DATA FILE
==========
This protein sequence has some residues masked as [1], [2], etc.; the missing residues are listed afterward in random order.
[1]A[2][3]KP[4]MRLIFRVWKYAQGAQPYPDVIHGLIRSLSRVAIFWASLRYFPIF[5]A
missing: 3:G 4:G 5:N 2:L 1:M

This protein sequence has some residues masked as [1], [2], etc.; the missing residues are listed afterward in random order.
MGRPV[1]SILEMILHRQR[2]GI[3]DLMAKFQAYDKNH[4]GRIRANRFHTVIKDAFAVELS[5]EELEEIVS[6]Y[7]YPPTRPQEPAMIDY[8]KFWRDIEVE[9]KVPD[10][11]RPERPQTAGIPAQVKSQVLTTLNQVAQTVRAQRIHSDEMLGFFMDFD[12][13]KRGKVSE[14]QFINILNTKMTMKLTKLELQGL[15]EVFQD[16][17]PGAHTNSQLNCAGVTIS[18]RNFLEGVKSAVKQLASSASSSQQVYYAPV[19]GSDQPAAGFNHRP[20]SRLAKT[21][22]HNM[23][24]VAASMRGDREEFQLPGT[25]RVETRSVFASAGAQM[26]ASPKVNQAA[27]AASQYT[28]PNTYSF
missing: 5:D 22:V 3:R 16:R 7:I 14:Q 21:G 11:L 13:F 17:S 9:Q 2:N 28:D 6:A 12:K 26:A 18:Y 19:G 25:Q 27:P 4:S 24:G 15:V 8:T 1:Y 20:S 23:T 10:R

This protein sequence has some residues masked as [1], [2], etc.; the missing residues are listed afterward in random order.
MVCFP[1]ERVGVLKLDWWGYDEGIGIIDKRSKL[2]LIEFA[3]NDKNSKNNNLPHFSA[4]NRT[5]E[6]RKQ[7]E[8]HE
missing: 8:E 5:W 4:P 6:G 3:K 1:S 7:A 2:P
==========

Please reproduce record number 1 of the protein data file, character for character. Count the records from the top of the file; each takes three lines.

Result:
This protein sequence has some residues masked as [1], [2], etc.; the missing residues are listed afterward in random order.
[1]A[2][3]KP[4]MRLIFRVWKYAQGAQPYPDVIHGLIRSLSRVAIFWASLRYFPIF[5]A
missing: 3:G 4:G 5:N 2:L 1:M